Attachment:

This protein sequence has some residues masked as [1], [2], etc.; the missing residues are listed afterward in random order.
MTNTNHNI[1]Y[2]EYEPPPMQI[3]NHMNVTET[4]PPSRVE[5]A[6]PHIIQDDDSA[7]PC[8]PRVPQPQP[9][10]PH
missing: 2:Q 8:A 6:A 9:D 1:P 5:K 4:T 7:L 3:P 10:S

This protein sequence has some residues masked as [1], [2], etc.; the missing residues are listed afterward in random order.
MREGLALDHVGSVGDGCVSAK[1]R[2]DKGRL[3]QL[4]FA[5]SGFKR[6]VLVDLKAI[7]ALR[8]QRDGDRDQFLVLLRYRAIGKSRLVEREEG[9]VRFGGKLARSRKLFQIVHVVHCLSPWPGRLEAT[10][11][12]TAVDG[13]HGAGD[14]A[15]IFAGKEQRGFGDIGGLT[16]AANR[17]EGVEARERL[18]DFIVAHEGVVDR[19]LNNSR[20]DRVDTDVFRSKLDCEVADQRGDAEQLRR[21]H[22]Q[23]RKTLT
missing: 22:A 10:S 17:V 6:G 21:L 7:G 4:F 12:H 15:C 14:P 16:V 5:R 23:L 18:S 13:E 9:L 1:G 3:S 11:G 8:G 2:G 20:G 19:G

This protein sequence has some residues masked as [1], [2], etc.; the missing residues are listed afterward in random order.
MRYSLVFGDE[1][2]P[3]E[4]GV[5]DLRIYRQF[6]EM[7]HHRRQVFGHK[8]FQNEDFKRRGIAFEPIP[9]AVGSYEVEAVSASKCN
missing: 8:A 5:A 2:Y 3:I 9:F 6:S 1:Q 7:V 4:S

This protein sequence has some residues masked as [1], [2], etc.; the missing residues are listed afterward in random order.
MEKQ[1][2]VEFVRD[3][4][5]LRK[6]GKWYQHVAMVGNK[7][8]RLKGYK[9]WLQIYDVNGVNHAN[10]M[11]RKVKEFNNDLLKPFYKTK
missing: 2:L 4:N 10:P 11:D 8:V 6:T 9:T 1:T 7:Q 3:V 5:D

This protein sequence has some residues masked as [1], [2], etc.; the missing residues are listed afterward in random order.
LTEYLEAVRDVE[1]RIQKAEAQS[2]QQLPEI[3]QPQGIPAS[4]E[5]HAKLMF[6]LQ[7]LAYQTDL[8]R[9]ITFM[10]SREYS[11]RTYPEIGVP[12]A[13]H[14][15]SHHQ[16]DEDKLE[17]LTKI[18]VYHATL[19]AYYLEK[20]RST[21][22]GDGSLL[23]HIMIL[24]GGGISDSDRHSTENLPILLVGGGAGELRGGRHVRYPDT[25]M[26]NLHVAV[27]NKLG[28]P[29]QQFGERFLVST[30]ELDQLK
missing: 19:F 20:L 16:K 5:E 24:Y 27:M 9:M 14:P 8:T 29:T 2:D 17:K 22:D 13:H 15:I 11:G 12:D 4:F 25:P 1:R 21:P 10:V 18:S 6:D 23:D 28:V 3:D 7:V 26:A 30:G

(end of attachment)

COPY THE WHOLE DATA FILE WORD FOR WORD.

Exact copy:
This protein sequence has some residues masked as [1], [2], etc.; the missing residues are listed afterward in random order.
MTNTNHNI[1]Y[2]EYEPPPMQI[3]NHMNVTET[4]PPSRVE[5]A[6]PHIIQDDDSA[7]PC[8]PRVPQPQP[9][10]PH
missing: 2:Q 8:A 6:A 9:D 1:P 5:K 4:T 7:L 3:P 10:S

This protein sequence has some residues masked as [1], [2], etc.; the missing residues are listed afterward in random order.
MREGLALDHVGSVGDGCVSAK[1]R[2]DKGRL[3]QL[4]FA[5]SGFKR[6]VLVDLKAI[7]ALR[8]QRDGDRDQFLVLLRYRAIGKSRLVEREEG[9]VRFGGKLARSRKLFQIVHVVHCLSPWPGRLEAT[10][11][12]TAVDG[13]HGAGD[14]A[15]IFAGKEQRGFGDIGGLT[16]AANR[17]EGVEARERL[18]DFIVAHEGVVDR[19]LNNSR[20]DRVDTDVFRSKLDCEVADQRGDAEQLRR[21]H[22]Q[23]RKTLT
missing: 22:A 10:S 17:V 6:G 21:L 7:G 4:F 12:H 15:C 14:P 16:V 5:R 23:L 18:S 13:E 9:L 1:G 3:S 11:G 8:G 2:G 20:G 19:G

This protein sequence has some residues masked as [1], [2], etc.; the missing residues are listed afterward in random order.
MRYSLVFGDE[1][2]P[3]E[4]GV[5]DLRIYRQF[6]EM[7]HHRRQVFGHK[8]FQNEDFKRRGIAFEPIP[9]AVGSYEVEAVSASKCN
missing: 8:A 5:A 2:Y 3:I 9:F 6:S 1:Q 7:V 4:S

This protein sequence has some residues masked as [1], [2], etc.; the missing residues are listed afterward in random order.
MEKQ[1][2]VEFVRD[3][4][5]LRK[6]GKWYQHVAMVGNK[7][8]RLKGYK[9]WLQIYDVNGVNHAN[10]M[11]RKVKEFNNDLLKPFYKTK
missing: 2:L 4:N 10:P 11:D 8:V 6:T 9:T 1:T 7:Q 3:V 5:D

This protein sequence has some residues masked as [1], [2], etc.; the missing residues are listed afterward in random order.
LTEYLEAVRDVE[1]RIQKAEAQS[2]QQLPEI[3]QPQGIPAS[4]E[5]HAKLMF[6]LQ[7]LAYQTDL[8]R[9]ITFM[10]SREYS[11]RTYPEIGVP[12]A[13]H[14][15]SHHQ[16]DEDKLE[17]LTKI[18]VYHATL[19]AYYLEK[20]RST[21][22]GDGSLL[23]HIMIL[24]GGGISDSDRHSTENLPILLVGGGAGELRGGRHVRYPDT[25]M[26]NLHVAV[27]NKLG[28]P[29]QQFGERFLVST[30]ELDQLK
missing: 19:F 20:L 16:K 5:E 24:Y 27:M 9:M 14:P 8:T 29:T 2:D 17:K 22:D 13:H 15:I 11:G 12:D 4:F 25:P 1:R 21:P 10:V 18:S 6:D 23:D 28:V 3:D 7:V 26:A 30:G